So on a personal level, you can use the same phrase, you aren’t going to need it, for your personal life. Say, like camping for example. You all know in the camping metaphor that you can’t bring everything with you. You can’t afford to bring everything you think you might need. You have to make some decisions when you’re packing your bag. What’s absolutely going to be necessary versus probably not and you don’t bring the probably not stuff. And same with how you fill your house with stuff, do you really need to buy 16 plates instead of 4? People often do this thing, like, “Well, what if I have guests over?” Maybe it’s better to wait until you’re actually having a party to buy 16 plates. Until then, two to four probably enough. For design, people often do this silly, goofy page bloating things like this sliding JavaScript thing that makes the text fade in slowly.

Jenny:

All flash websites from…

Derek:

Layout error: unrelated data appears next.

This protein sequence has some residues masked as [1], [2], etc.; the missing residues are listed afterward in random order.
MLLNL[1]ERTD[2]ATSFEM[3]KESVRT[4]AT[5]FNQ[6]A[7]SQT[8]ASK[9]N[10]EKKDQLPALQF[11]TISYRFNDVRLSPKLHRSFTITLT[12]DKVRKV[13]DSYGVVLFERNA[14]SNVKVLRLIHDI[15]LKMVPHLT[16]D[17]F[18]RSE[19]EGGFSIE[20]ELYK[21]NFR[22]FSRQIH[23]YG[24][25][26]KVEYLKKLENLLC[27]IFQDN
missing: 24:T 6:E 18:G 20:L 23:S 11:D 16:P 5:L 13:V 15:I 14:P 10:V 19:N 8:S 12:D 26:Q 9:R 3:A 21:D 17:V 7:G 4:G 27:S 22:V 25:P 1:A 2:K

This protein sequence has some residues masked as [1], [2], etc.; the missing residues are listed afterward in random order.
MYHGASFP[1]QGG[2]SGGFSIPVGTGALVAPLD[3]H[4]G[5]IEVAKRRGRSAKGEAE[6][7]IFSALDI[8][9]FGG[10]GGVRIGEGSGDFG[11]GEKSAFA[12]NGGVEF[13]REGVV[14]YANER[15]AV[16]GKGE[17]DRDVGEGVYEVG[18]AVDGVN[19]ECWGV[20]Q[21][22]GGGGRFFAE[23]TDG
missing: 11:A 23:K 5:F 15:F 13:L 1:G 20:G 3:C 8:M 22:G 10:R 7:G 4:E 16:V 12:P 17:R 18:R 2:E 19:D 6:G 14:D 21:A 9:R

Right. Or even the very common things that most people don’t even question. Like most people with a blog have that stupid column on the right hand side with a list of all past archives grouped by month. But come on, how many people are demanding to know what you wrote in March of 2011? You aren’t going to need it. You can leave that off. You don’t need that. Even though it came by default in WordPress, go find a way to delete that from the template because you don’t need that. So, that was all my little mini rant about why I still think it’s crucial to question these things, like putting terms and conditions and a privacy policy on your website or all this stuff. Or even when you start a business and especially when you start to have employees, you’re going to be contacted by a bunch of consultants that say, “You really need to talk about your employees and make plan. You need to have the,” I don’t know, there are a lot of consultants that come at you trying to make you think that you need this stuff. But you don’t need it. So I still think it’s crucial to say no to everything possible because just use the phrase, ‘you aren’t going to need it.’